Our family is scattered across the United States and follows different schedules and lifestyles, so arranging a get together involves solving numerous multi-body problems. Our animating criterium was for a place where we could all be together but still have different things to do (because, inexplicably, we’re not all hikers). A secondary criterium was for that place to be new and different (for most of us at least). So, after considerable back-and-forth, but without any major ruptures in the familial fabric, we settled on the North Shore of Lake Superior. We had been there once years ago to hike Eagle Mountain, Minnesota’s high point, and the LovedOne’s brother and sister-in-law had visited when they worked in Minneapolis, but this shore was terra incognita for the rest. The North Shore is also home to the Superior Hiking Trail (SHT), a tread that Backpacker magazine has ranked among this country’s top ten trails. The Chicago Tribune calls it the Midwest’s Appalachian Trail, although many think it’s more scenic than the actual Appalachian Trail.
So, after two long, but blissfully boring, flights and a drive north, we finally holed up for the night at Superior, Wisconsin, where we soon found solace and refreshment at the Thirsty Pagan Brew Pub. The next morning we continued on up Highway 61, did a short warm-up hike along the Knife River, and then stopped in Two Harbors to walk the jetty and look back on the massive taconite (processed iron ore) loading docks that dominate the shoreline here.
From Two Harbors, we continued on north to our basecamp at Lutsen, arriving just a few minutes before a massive thunderstorm rolled through the area.
The next morning, all was forgiven (at least meteorologically) and we would have mostly sunny days for most of our week on the North Shore. Not a bad deal considering that supposedly sunny Southern Oregon spent this same week being pummeled by rain and snow.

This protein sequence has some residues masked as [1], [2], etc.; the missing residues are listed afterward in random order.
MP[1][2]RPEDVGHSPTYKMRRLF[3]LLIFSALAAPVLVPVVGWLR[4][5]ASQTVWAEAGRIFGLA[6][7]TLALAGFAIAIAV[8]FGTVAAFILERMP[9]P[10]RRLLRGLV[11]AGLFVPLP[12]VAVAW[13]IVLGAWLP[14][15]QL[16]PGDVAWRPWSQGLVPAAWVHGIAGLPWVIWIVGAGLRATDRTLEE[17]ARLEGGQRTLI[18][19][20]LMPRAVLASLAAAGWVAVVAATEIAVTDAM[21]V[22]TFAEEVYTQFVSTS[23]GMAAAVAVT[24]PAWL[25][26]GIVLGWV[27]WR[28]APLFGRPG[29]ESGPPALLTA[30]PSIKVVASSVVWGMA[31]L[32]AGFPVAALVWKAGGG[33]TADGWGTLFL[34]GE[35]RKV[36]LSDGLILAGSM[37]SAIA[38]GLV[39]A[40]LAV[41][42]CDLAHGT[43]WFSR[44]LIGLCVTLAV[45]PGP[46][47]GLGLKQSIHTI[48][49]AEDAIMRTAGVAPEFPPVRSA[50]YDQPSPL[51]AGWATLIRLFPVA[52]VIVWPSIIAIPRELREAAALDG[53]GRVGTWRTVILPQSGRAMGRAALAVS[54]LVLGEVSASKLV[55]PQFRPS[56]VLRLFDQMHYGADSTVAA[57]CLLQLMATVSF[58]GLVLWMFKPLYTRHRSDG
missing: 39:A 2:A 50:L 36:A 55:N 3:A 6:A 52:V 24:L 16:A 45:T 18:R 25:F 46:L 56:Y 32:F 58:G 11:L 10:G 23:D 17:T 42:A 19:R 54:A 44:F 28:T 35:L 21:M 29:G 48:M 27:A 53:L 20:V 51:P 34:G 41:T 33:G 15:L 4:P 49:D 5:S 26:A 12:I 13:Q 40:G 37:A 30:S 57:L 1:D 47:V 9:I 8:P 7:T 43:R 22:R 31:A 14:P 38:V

Lake Superior, with an area of 31,700 square miles (approximately 350 miles by 160 miles), is generally considered the largest freshwater lake in the world by surface area. I’ve spent enough time at sea on ships of varying sizes to approach waters – on which you are out of sight of land, which are dangerously (if not fatally) cold, and over which great storms can quickly build – with both awe and respect. So, to us, “lake” just seemed to be too small a term to describe such a magnificent waterbody.
During our weather-favored week on the North Shore, we would do hikes along the Knife River, to Eagle Mountain (again), in Tettegouche State Park, and along short sections of the SHT. We would also get to visit Isle Royale National Park (unfortunately, just for a day, and without actually seeing a moose) and Grand Portage National Monument, which we found to be a very informative arrangement of museum exhibits, reconstructed buildings, and live actors. Even though not everyone joined us on all of these adventures, we did get to spend a lot of time with the family, which was the real purpose of this trip anyway.